Thanks to Jeff, I get to grab the controls of this fine sports car of a blog while he is doing something in Paris that he has convinced his funders is of vital importance.
Let me start on a serious note with an elaboration of an analysis I posted on my home blog, Think Progress, last week. The Senate Democratic Policy Committee, lead by Senator Byron Dorgan, had the courage and wisdom to keep open the question of how our pre-war intelligence on Saddam’s weapons became so horribly distorted. I testified at the hearing.
Now I know some are tired of this. The administration is counting on that. Like OJ, they say the jury is in, they have been proven innocent, case closed.
But it isn’t. All the investigations (done by the Senate Intelligence Committee, the British and the president’s hand-picked commission) have focused exclusively on the gross errors in the intelligence community and not on what went on in the White House, the Department of Defense and, most importantly, the Vice-President’s office. Thus, we still have only half the story.
And maybe not even the most important half. We need a thorough investigation of how administration officials dealt with the intelligence agencies, how their own DoD intelligence operations (under Doug Feith and Steve Cambone) operated, and how the officials used the intel they got.
Eric Martin does a nice job dissecting this in a piece called “Euphoric Recall,” on his blog, Total Information Awareness,
Some of those posting comments to my original post seemed to be confused between concerns that Saddam could still have weapons or programs in 2002 with conclusions that he definitely had them. In other words, weren’t we all wrong?
Many agencies, countries and experts (including me and my colleagues then at the Carnegie Endowment) were concerned that without inspections it was possible, even likely, that Saddam still had tons of weapons agents. We also worried that he could be continuing a clandestine nuclear weapons research program. These concerns were largely based on the materials unaccounted for at the time the UNSCOM inspectors had to leave Iraq at the end of 1998. We made estimates of the possible.
Here’s the difference: In late 2002, inspectors went back in. We started getting new intelligence. Dozens of inspectors went to hundreds of sites. The inspectors visited the former nuclear facilities at which US satellites detected suspicious actives.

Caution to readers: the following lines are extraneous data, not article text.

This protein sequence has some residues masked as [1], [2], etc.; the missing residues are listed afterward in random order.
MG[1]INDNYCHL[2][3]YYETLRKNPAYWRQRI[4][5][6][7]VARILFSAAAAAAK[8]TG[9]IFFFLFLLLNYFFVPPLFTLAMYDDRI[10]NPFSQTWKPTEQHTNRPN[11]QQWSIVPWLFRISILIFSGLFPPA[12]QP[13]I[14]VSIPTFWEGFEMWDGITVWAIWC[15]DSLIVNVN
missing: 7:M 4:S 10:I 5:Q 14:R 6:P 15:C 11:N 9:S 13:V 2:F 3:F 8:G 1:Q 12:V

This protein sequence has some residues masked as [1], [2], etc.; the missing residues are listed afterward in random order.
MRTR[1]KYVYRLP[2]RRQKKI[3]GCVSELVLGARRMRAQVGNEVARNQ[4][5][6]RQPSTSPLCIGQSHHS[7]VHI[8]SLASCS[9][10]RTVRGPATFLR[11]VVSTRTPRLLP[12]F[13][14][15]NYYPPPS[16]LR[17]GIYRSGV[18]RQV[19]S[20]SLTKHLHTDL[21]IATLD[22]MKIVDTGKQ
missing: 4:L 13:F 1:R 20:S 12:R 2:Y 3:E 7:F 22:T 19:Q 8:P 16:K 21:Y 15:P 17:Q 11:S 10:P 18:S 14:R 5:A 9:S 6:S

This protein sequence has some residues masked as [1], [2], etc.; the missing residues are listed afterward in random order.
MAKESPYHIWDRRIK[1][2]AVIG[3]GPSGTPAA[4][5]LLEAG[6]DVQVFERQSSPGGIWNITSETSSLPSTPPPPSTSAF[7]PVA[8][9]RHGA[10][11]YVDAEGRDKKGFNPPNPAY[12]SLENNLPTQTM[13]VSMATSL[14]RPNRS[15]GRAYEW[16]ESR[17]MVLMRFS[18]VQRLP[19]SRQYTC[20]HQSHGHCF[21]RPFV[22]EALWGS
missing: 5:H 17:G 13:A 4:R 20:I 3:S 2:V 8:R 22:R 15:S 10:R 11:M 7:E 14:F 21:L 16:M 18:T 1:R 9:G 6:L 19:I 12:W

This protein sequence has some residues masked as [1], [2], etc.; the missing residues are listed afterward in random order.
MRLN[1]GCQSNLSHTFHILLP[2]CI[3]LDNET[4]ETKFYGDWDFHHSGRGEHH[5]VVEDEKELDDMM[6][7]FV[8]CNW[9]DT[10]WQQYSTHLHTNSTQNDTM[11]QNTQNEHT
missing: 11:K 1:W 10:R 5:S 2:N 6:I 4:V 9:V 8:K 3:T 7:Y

These guys are the Nuclear CSI. They could now look under the roofs, swipe for radiological traces, interview technicians, audit accounts. They found the facilities in a worse state of repair than when the had left.
There was absolutely no evidence of any renewed nuclear activity. The same for chemical and biological programs. We could now make new, more accurate estimates based on this new intelligence.
In other words, it was never a choice between war and nothing; between taking action and trusting Saddam. We had in place the most coercive inspection regime ever imposed on an independent nation. And it was working. Saddam was in an iron box, surrounded by thousands of troops, his political base deteriorating. David Kay said later that Saddam’s regime was in “a death spiral.” The concerns expressed at the time of the difficulties in keeping troops in the area through the summer to allow inspections to continue seem ludicrous in light of the 2500 US troops killed, 15,000 maimed and $300 billion squandered.
But it is even worse. US officials intentionally disparaged the inspectors and ignored their intelligence. They were bent on war and nothing, certainly not UN inspectors, was going to stop them.
I spoke to inspectors after Secretary Powell’s February 2003 UN presentation. I asked them how they felt to be told that the Iraqis were moving chemical weapons from sites just before their inspections. They said they knew the Secretary was wrong. I asked about the decontamination trucks that the Secretary had identified from overhead photos. They said that those were water trucks. They knew because they had been at the site and seen them. They also said they told the Americans this, but were ignored.
No, it was not for lack of intelligence that we invaded Iraq. It was not because the intelligence analysts misled us. The betrayal happened at a far higher level. The entire nation will pay the price for a generation.